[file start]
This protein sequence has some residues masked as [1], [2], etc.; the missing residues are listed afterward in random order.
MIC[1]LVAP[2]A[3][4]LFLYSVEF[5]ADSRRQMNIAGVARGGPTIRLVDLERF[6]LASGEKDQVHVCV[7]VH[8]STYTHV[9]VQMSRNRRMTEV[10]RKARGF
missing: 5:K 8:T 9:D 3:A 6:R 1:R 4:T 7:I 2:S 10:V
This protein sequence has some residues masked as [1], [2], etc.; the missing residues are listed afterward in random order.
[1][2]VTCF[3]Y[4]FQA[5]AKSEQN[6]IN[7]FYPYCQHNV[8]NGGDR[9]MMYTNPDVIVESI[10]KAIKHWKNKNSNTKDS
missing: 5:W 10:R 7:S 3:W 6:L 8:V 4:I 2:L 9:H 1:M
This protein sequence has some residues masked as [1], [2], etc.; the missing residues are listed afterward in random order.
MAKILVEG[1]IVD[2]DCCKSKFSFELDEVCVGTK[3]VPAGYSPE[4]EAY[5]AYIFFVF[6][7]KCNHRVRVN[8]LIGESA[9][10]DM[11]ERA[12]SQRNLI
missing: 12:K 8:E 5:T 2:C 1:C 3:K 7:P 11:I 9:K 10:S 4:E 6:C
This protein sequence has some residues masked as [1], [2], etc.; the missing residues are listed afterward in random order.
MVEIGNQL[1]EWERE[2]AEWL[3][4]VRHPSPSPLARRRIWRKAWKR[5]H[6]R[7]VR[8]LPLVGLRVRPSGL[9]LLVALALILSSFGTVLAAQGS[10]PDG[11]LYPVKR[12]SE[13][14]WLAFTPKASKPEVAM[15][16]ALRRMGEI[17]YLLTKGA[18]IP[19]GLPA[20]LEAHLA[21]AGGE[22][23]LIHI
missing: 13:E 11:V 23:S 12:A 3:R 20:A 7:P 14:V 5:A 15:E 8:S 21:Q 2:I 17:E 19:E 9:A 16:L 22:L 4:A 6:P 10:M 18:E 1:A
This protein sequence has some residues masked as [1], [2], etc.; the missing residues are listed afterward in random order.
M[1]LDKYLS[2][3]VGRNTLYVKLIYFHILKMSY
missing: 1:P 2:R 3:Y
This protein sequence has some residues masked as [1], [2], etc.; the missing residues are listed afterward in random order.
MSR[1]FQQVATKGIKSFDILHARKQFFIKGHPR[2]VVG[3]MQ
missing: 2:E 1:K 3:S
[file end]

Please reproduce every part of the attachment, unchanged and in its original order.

This protein sequence has some residues masked as [1], [2], etc.; the missing residues are listed afterward in random order.
MIC[1]LVAP[2]A[3][4]LFLYSVEF[5]ADSRRQMNIAGVARGGPTIRLVDLERF[6]LASGEKDQVHVCV[7]VH[8]STYTHV[9]VQMSRNRRMTEV[10]RKARGF
missing: 5:K 8:T 9:D 3:A 6:R 1:R 4:T 7:I 2:S 10:V
This protein sequence has some residues masked as [1], [2], etc.; the missing residues are listed afterward in random order.
[1][2]VTCF[3]Y[4]FQA[5]AKSEQN[6]IN[7]FYPYCQHNV[8]NGGDR[9]MMYTNPDVIVESI[10]KAIKHWKNKNSNTKDS
missing: 5:W 10:R 7:S 3:W 6:L 8:V 4:I 2:L 9:H 1:M
This protein sequence has some residues masked as [1], [2], etc.; the missing residues are listed afterward in random order.
MAKILVEG[1]IVD[2]DCCKSKFSFELDEVCVGTK[3]VPAGYSPE[4]EAY[5]AYIFFVF[6][7]KCNHRVRVN[8]LIGESA[9][10]DM[11]ERA[12]SQRNLI
missing: 12:K 8:E 5:T 2:C 1:C 3:K 7:P 11:I 9:K 10:S 4:E 6:C
This protein sequence has some residues masked as [1], [2], etc.; the missing residues are listed afterward in random order.
MVEIGNQL[1]EWERE[2]AEWL[3][4]VRHPSPSPLARRRIWRKAWKR[5]H[6]R[7]VR[8]LPLVGLRVRPSGL[9]LLVALALILSSFGTVLAAQGS[10]PDG[11]LYPVKR[12]SE[13][14]WLAFTPKASKPEVAM[15][16]ALRRMGEI[17]YLLTKGA[18]IP[19]GLPA[20]LEAHLA[21]AGGE[22][23]LIHI
missing: 13:E 11:V 23:S 12:A 3:R 20:A 7:P 14:V 5:A 15:E 8:S 21:Q 2:I 17:E 19:E 9:A 16:L 22:L 4:A 6:P 10:M 18:E 1:A
This protein sequence has some residues masked as [1], [2], etc.; the missing residues are listed afterward in random order.
M[1]LDKYLS[2][3]VGRNTLYVKLIYFHILKMSY
missing: 1:P 2:R 3:Y
This protein sequence has some residues masked as [1], [2], etc.; the missing residues are listed afterward in random order.
MSR[1]FQQVATKGIKSFDILHARKQFFIKGHPR[2]VVG[3]MQ
missing: 2:E 1:K 3:S